You're Strong. I'm Stronger: Vampires, Masculinity & Language in 'Buffy'

Malgorzata Drewniok

Buffy the Vampire Slayer has been praised for its use of language. Most investigations have focused on the use of language by Buffy and the Scoobies. Here the vampires get their due.

Although Buffy the Vampire Slayer aired from 1997 till 2003 (running for seven seasons), it is still a hugely popular series. Much has been written about the show, e.g., Wilcox (2002) and (2005). Language is one of its most distinctive features. It has been extensively explored in certain aspects by scholars from many disciplines, including Overbey and Preston-Matto (2002), Adams (2003), Kirchner (2006), and others in the special issue of Slayage: The Journal of the Whedon Studies Association devoted to Buffy language (Slayage 20), as well as Mandala (2007). There is still much to be said about Buffy's language, however, especially when it comes to its chief villains: vampires.

The long running nature of the series means that the writers were able to develop an extremely wide variety of vampire types. There are background vampires and there are more prominent ones; there are conventional vampires, embracing a figure we know from the 19th century Gothic novel; more contemporary ones, as well as “good" vampires, who have a soul and do not kill. It is clear then that to construct a vampire in Buffy the Vampire Slayer one needs more than just a black Bela Lugosi cape. The vampires in the show are constructed through acting, clothes, props, but also through language.

I would explore here the relationship between masculinity and the language the vampires in Buffy the Vampire Slayer use (macho vampires vs. the Slayer). The show aimed to abolish the stereotype vampire and to propose a new incarnation of this creature, but to do that, it had to depict such a vampire first. The vampires at the beginning of the series embrace the “macho" monster and it is achieved also through the way they speak. Lorna Jowett discussed gender in Buffy in Sex and the Slayer (2005) and Jennifer K. Stuller looked at Buffy as a superheroine in Ink-Stained Amazons (2010). I"d like to look at how vampire macho attitude is reflected in language.

The Conventional Vampire

When the series starts, Buffy has to face a group of stereotypical vampires called the Order of Aurelius. Its leader, the Master, is trapped underground in a ruined church (sunk by an earthquake) and confined by a magical force field. He is dependent on his second in command, Luke, and other minions, to get food, i.e. human victims. In the very first episode two vampires, Thomas and Darla, are sent to bring some “offering" to the Master but are prevented by a new girl in town, Buffy. In order to rescue her new friend Willow, Buffy fights Darla and Thomas, whom she stakes. Then Luke appears and is surprised that such a petite girl is fighting his brethren. He dismisses Darla, saying, “I"ll see if I can handle the little girl." He attacks Buffy and realizes she is not what she appears to be. But Luke is not intimidated. He tells her, “You're strong" and a moment later sends her flying across the room, commenting: “I'm stronger." The fight between Luke and Buffy continues for the last few minutes of the episode and the vampire finally gets impatient. He complains, “You're wasting my time." And when Buffy does not give up and hits him again and again, he smirks, “You think you can stop me? Stop us? You have no idea what you're dealing with."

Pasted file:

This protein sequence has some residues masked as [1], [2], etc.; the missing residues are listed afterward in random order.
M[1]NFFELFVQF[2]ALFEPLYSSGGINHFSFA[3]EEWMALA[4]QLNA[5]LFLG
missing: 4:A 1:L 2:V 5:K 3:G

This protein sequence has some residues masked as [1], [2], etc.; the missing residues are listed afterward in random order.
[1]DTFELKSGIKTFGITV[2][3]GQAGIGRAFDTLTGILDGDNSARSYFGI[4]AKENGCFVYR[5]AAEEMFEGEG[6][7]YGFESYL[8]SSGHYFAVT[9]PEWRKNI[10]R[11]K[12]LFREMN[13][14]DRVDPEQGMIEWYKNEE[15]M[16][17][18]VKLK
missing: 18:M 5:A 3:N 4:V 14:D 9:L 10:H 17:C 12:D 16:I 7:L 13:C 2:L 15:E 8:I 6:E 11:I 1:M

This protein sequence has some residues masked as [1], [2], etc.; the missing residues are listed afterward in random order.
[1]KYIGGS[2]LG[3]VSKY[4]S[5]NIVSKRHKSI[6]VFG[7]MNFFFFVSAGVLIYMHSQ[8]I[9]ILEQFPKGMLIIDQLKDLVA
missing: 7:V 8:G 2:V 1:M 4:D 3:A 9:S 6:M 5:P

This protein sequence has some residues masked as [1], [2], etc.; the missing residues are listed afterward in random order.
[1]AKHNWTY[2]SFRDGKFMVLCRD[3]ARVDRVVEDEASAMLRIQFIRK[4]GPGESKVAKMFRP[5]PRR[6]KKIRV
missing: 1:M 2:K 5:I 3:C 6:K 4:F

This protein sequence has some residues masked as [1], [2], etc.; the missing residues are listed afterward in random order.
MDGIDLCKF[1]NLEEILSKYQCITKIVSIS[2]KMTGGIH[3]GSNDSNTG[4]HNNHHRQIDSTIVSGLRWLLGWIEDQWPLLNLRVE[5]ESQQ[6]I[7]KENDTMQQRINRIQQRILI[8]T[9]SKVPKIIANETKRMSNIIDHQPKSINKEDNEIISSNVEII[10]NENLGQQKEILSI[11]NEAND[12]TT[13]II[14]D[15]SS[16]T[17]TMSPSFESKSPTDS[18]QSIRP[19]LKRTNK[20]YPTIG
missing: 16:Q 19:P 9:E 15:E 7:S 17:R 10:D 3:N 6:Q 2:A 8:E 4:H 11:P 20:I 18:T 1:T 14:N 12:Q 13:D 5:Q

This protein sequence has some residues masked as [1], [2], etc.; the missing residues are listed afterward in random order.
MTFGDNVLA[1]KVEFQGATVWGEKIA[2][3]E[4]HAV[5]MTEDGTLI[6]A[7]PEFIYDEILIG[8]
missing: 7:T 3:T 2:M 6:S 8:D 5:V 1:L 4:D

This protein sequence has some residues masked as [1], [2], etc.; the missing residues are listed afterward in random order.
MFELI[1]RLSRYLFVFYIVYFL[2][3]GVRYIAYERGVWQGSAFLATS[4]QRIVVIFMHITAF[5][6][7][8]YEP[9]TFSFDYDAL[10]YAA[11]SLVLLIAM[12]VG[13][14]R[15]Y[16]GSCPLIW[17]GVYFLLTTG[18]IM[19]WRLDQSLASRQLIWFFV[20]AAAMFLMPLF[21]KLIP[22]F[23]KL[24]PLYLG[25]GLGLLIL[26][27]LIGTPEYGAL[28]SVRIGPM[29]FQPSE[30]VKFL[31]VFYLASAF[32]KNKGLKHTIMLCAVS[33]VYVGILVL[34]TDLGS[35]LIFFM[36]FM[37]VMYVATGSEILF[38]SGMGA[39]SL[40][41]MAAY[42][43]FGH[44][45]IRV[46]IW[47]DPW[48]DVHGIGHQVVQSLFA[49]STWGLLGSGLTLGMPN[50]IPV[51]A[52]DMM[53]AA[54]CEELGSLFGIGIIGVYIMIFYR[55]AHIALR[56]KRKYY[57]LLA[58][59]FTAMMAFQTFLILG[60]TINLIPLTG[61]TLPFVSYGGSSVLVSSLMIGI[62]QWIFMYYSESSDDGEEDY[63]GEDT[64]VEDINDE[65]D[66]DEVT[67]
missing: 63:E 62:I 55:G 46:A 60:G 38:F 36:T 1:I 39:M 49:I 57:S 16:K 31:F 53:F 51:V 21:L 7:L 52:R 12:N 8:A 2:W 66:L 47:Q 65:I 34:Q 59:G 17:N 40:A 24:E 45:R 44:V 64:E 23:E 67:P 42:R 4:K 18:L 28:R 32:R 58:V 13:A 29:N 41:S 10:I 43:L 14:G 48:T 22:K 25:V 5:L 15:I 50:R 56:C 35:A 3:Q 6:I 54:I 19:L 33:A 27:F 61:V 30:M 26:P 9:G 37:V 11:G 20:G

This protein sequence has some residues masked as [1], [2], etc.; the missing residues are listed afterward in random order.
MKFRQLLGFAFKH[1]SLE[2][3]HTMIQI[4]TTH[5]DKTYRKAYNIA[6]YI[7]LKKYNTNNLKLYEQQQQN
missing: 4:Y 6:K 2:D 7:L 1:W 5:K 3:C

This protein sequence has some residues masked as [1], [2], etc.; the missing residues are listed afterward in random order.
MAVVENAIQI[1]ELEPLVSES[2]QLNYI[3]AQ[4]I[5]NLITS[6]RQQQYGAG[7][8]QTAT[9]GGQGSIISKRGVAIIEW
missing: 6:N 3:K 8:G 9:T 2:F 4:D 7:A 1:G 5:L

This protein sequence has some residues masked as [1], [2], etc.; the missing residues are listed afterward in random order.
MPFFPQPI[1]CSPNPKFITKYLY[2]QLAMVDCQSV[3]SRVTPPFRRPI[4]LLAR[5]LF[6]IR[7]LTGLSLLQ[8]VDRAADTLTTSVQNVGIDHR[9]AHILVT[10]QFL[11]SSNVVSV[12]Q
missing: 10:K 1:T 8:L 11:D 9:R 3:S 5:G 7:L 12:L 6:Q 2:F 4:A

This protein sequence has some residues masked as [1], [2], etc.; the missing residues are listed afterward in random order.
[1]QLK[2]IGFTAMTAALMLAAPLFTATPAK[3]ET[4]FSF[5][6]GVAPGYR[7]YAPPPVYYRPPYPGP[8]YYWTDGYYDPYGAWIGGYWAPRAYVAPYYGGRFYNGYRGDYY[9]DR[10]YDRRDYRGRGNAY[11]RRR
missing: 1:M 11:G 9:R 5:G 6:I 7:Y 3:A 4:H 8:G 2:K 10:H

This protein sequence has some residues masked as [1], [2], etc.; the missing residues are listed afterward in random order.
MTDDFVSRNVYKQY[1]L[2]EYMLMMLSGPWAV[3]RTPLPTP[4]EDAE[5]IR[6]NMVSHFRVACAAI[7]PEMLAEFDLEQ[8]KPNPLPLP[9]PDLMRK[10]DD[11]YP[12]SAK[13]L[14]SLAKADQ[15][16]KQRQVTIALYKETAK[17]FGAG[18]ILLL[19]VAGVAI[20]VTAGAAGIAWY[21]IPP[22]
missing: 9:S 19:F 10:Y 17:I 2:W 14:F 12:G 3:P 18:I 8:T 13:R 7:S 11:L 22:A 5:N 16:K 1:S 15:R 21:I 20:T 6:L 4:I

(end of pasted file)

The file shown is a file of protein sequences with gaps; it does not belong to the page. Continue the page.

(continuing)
Although in the next episode we learn that Luke realizes who Buffy is, his words express his disdain and lack of respect for this strong female fighting him. He describes her as a “little girl," and although he acknowledges her strength, he still seems to think he is out of her league, that she is not worth his effort. But Buffy does not back off and in time Luke needs to increase his sense of authority: his self-correction (“Stop me? Stop us?") shows he feels the need of backing himself up with others, building his identity–and strength–as a part of a group, not an individual. His last utterance is an open threat (“You have no idea what you're dealing with").

It is important to point out here that Luke's chauvinist attitude comes from his leader. The Master, an ancient vampire with huge magical power, but confined physically underground, is dismissive of Buffy even when he learns she is the Slayer, the chosen one who stands alone to fight vampires. They first meet in 1.10 “Nightmares" when everyone's nightmares come to life...

Dear reader:

Joss Whedon's importance in contemporary pop culture can hardly be overstated, but there has never been a book providing a comprehensive survey and analysis of his career as a whole -- until now. Published to coincide with Whedon's blockbuster movie The Avengers, Joss Whedon: The Complete Companion by PopMatters (May 2012) covers every aspect of his work, through insightful essays and in-depth interviews with key figures in the 'Whedonverse'. This article, along with previously unpublished material, can be read in its entirety in this book.